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There's freedom of worship and fasting in china

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Added 4th June 2019 06:37 PM

This years’ Ramadan found us in Beijing, China while pursuing a training course about China and how it relates with other countries hosted by China Public Diplomacy Association (CPDA).

There's freedom of worship and fasting in china

Mubarak Mugabo. Photo/File

This years’ Ramadan found us in Beijing, China while pursuing a training course about China and how it relates with other countries hosted by China Public Diplomacy Association (CPDA).

By Mubarak Mugabo, Beijing China

As Muslims world over observed the holy month of Ramadan, China's freedoms of worship and fasting experience is worth sharing.

Ramadan is the ninth month on the Islamic calendar and considered holy because it's when God (Allah) first revealed the holy Koran to Prophet Mohammed.

During this month, Muslims intensify their worshiping because Allah provides immensely and his rewards are immeasurable according to the Islamic teachings.

This years' Ramadan found us in Beijing, China while pursuing a training course about China and how it relates with other countries hosted by China Public Diplomacy Association (CPDA).

We are about 20 Muslim participants out of 50 journalists from Africa and Asia Pacific in the programme.

China has freedoms of Worship.

At first, we feared that we may not be allowed to observe the holy month because we had for long been fed on the negative propaganda that there's no freedom of Worship in China.

We thought we could not even locate a mosque in Beijing because we thought it is illegal. To our surprise, we located many big mosques which even conduct prayers every day!

The oldest and largest mosque in Beijing called Niujie is located in Xicheng district and hosts over 10,000 Muslims living in the vicinity.

When Ramadan began, we decided to pray from a neighbouring mosque called Nan Xiapo in Chaoyang district, there met the Imam (leader) and other Chinese Muslims. They welcomed us and we became part of this community.

Going to the mosque for the first day in Ramadan and found free fruits for breaking our fast was something that made us feel at home and even more comfortable.

There's, however, no person or group of persons allowed making noise in the cities, so you can neither hear Islamic call for prayer in the mosques nor in churches just like in Uganda.

All prayer centres and mosques are soundproofed but people inside pray and worship in peace. No person has ever stopped us from praying and mosques are ever open.

Chinese fast longer

In Islam, fasting start before dawn (the first appearance of light in the sky before sunrise) with a pre-fast meal called Suhoor and stops immediately after sunset.

In Uganda and most of the south of the Sahara desert, fasting hours are 5:30am-6:50pm which is about 14 hours and it's what we were used to.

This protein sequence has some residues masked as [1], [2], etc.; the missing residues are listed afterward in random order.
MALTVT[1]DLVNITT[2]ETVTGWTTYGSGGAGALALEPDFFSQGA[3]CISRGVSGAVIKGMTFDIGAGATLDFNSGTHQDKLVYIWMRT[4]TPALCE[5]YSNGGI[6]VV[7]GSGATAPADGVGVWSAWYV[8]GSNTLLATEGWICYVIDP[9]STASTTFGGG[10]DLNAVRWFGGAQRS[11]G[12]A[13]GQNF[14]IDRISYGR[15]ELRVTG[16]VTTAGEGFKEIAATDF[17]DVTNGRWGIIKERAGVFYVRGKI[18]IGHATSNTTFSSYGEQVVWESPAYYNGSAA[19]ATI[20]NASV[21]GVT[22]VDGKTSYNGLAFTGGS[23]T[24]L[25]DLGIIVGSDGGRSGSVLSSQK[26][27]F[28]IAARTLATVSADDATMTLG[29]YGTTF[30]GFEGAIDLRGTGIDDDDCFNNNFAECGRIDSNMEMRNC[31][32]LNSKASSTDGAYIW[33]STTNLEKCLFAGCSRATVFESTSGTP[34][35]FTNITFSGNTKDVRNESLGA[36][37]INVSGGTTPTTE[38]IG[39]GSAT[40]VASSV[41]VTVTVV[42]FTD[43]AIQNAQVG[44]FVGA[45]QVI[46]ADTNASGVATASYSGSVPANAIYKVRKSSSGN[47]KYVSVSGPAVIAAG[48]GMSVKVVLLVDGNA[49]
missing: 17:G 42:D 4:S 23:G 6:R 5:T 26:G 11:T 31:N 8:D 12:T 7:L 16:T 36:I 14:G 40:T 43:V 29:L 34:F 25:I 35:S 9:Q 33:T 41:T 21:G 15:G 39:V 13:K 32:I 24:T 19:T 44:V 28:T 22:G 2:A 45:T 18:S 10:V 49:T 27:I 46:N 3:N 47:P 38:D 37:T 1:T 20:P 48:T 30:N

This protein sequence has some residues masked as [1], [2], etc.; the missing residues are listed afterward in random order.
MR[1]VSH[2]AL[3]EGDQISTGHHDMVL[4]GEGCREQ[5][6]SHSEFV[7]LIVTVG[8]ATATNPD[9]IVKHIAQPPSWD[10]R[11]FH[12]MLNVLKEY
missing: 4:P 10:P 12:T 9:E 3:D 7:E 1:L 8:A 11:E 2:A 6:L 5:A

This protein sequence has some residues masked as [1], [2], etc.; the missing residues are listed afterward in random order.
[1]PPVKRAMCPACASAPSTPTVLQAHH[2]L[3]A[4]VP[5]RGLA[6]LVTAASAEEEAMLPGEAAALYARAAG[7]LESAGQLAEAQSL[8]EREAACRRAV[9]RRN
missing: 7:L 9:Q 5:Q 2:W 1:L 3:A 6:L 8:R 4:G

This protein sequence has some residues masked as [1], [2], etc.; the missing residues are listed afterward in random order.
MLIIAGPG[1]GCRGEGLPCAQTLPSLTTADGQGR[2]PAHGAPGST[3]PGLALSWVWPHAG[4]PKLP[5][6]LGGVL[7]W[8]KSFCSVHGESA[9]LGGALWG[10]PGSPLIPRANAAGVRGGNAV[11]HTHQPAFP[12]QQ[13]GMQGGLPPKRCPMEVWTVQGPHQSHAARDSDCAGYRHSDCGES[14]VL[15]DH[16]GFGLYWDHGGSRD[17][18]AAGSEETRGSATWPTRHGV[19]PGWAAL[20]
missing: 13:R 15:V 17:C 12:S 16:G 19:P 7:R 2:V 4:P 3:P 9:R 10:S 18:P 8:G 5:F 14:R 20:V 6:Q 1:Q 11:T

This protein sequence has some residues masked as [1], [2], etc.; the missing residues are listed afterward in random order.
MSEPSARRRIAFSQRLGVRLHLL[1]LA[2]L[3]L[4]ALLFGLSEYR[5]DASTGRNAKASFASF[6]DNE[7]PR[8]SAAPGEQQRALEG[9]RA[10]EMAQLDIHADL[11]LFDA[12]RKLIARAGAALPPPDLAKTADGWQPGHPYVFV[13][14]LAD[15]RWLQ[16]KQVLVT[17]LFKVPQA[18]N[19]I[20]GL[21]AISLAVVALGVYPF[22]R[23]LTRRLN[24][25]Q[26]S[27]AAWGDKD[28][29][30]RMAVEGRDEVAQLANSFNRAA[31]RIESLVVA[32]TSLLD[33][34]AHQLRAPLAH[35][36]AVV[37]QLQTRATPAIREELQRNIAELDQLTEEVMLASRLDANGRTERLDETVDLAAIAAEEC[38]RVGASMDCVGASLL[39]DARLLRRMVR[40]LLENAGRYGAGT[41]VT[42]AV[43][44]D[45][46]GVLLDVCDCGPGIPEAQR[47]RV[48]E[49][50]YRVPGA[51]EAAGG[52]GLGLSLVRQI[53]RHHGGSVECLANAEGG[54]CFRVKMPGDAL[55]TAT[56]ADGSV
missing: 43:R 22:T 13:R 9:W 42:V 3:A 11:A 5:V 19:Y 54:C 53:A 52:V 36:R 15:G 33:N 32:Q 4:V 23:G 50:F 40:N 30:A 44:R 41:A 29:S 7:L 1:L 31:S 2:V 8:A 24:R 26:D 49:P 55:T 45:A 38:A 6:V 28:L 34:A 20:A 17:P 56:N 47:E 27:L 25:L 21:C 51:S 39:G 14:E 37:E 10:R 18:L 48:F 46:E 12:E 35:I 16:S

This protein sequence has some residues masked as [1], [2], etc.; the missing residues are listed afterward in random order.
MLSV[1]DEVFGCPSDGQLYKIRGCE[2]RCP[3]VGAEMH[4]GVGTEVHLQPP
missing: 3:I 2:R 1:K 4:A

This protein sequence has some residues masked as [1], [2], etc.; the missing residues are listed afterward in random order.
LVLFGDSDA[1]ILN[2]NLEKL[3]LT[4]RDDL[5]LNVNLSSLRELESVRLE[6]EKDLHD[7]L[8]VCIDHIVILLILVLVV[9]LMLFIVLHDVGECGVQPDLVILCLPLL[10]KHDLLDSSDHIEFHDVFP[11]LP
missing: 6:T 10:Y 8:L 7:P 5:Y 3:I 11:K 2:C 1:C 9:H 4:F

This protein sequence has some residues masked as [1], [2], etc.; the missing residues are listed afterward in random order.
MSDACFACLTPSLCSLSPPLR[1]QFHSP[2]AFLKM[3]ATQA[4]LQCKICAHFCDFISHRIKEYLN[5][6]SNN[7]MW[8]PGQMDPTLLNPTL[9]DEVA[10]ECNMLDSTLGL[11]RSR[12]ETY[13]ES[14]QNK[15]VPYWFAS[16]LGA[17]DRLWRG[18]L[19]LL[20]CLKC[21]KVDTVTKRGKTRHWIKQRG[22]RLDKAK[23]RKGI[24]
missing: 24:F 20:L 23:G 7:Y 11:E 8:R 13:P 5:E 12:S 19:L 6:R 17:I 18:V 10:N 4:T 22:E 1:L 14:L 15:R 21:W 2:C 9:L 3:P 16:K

In Beijing, fasting hours are 2:40am-7:40pm which is over 17 hours! This can only be observed by a truly faithful person.

In fact, in some Chinese provinces, the time is even longer like in Xian, Shaanxi which we visited during the fasting period.

This was challenging to me but also to my fellow participants, Abdul Rahim Bashir (Sudan), Abdul Latif Salau (Nigeria), Mousa Camara (Mali), Mohamed Osman (Somalia), Amadou Diop (Senegal), Ebirima Jallow (Gambia) and others.

"In Nigeria we usually fast for 15 hours, this is too long but interestingly too fast". Nigerian journalist Latif Salau once noted.

Chinese food and fasting

After fasting, usually one requires fruits, juices and thereafter heavy meals. Chinese heavy meals are "noodles", seafood and a few slices of bread.

These were, however, different from the Ugandan and African heavy dishes we were used to like bananas, maize flour, potatoes, beans, fish, beef, etc.

You could not easily find these dishes prepared in African way but we made them by ourselves which helped us enjoy the entire holy month.

Another difference is about the duration of prayers, in many African countries, prayers, especially in Ramadan, takes many hours, it's quite different in China, they do not pray for too long whether in Ramadan or not.

It's only the Islamic night prayers known as Tarawih (prayers performed by Muslims at night after the five daily prayers during Ramadan) which are similar to that of Uganda. They take over two hours every night in Ramadan.

These Islamic practices are not easy to see if you have not engaged yourself in them because Muslims are very few, given the Chinese population. Muslims in China are about 26 million out of 1.4 billion people.

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